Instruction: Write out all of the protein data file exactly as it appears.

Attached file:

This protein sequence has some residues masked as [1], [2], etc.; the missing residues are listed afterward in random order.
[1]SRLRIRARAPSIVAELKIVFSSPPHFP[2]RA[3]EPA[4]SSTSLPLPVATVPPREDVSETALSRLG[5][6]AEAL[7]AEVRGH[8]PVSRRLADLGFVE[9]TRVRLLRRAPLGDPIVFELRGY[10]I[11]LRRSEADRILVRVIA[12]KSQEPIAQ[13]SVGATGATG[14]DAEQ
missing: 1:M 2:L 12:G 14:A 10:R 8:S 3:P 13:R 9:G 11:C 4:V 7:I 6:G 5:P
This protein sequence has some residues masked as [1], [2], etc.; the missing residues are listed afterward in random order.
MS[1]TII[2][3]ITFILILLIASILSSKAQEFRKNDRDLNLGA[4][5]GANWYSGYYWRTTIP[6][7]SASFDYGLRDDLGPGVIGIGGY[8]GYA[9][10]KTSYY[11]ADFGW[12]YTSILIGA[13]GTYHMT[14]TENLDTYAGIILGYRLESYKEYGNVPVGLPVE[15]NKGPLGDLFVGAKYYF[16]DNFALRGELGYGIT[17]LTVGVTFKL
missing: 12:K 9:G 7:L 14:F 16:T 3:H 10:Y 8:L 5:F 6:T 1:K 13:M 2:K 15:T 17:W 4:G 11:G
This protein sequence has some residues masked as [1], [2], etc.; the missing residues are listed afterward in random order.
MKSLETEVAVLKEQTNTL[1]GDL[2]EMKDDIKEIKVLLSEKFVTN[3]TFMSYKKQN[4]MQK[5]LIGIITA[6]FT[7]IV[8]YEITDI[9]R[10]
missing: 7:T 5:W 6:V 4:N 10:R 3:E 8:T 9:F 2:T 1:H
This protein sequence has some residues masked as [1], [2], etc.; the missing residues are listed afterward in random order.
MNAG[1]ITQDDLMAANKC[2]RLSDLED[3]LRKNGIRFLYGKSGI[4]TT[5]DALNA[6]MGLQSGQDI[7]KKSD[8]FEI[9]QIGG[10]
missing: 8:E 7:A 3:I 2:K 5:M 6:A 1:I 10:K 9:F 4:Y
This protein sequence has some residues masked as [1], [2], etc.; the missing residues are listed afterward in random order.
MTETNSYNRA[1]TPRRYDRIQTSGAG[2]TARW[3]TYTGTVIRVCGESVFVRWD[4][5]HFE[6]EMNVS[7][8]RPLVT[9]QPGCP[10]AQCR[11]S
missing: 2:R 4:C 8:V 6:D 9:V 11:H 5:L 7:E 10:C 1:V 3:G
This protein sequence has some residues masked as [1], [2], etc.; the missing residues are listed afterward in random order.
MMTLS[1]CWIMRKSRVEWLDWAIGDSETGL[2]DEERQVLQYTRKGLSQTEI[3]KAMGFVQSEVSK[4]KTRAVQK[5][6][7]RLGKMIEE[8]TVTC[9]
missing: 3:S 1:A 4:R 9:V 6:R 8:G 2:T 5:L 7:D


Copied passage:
This protein sequence has some residues masked as [1], [2], etc.; the missing residues are listed afterward in random order.
[1]SRLRIRARAPSIVAELKIVFSSPPHFP[2]RA[3]EPA[4]SSTSLPLPVATVPPREDVSETALSRLG[5][6]AEAL[7]AEVRGH[8]PVSRRLADLGFVE[9]TRVRLLRRAPLGDPIVFELRGY[10]I[11]LRRSEADRILVRVIA[12]KSQEPIAQ[13]SVGATGATG[14]DAEQ
missing: 1:M 2:L 12:G 14:A 10:R 8:S 3:P 13:R 9:G 11:C 4:V 7:I 6:G 5:P
This protein sequence has some residues masked as [1], [2], etc.; the missing residues are listed afterward in random order.
MS[1]TII[2][3]ITFILILLIASILSSKAQEFRKNDRDLNLGA[4][5]GANWYSGYYWRTTIP[6][7]SASFDYGLRDDLGPGVIGIGGY[8]GYA[9][10]KTSYY[11]ADFGW[12]YTSILIGA[13]GTYHMT[14]TENLDTYAGIILGYRLESYKEYGNVPVGLPVE[15]NKGPLGDLFVGAKYYF[16]DNFALRGELGYGIT[17]LTVGVTFKL
missing: 12:K 9:G 7:L 14:F 16:T 3:H 10:Y 8:L 5:F 6:T 1:K 13:M 2:K 15:T 17:W 4:G 11:G
This protein sequence has some residues masked as [1], [2], etc.; the missing residues are listed afterward in random order.
MKSLETEVAVLKEQTNTL[1]GDL[2]EMKDDIKEIKVLLSEKFVTN[3]TFMSYKKQN[4]MQK[5]LIGIITA[6]FT[7]IV[8]YEITDI[9]R[10]
missing: 7:T 5:W 6:V 4:N 10:R 3:E 8:T 9:F 2:T 1:H
This protein sequence has some residues masked as [1], [2], etc.; the missing residues are listed afterward in random order.
MNAG[1]ITQDDLMAANKC[2]RLSDLED[3]LRKNGIRFLYGKSGI[4]TT[5]DALNA[6]MGLQSGQDI[7]KKSD[8]FEI[9]QIGG[10]
missing: 8:E 7:A 3:I 2:K 5:M 6:A 1:I 10:K 9:F 4:Y
This protein sequence has some residues masked as [1], [2], etc.; the missing residues are listed afterward in random order.
MTETNSYNRA[1]TPRRYDRIQTSGAG[2]TARW[3]TYTGTVIRVCGESVFVRWD[4][5]HFE[6]EMNVS[7][8]RPLVT[9]QPGCP[10]AQCR[11]S
missing: 2:R 4:C 8:V 6:D 9:V 11:H 5:L 7:E 10:C 1:V 3:G
This protein sequence has some residues masked as [1], [2], etc.; the missing residues are listed afterward in random order.
MMTLS[1]CWIMRKSRVEWLDWAIGDSETGL[2]DEERQVLQYTRKGLSQTEI[3]KAMGFVQSEVSK[4]KTRAVQK[5][6][7]RLGKMIEE[8]TVTC[9]
missing: 3:S 1:A 4:R 9:V 6:R 8:G 2:T 5:L 7:D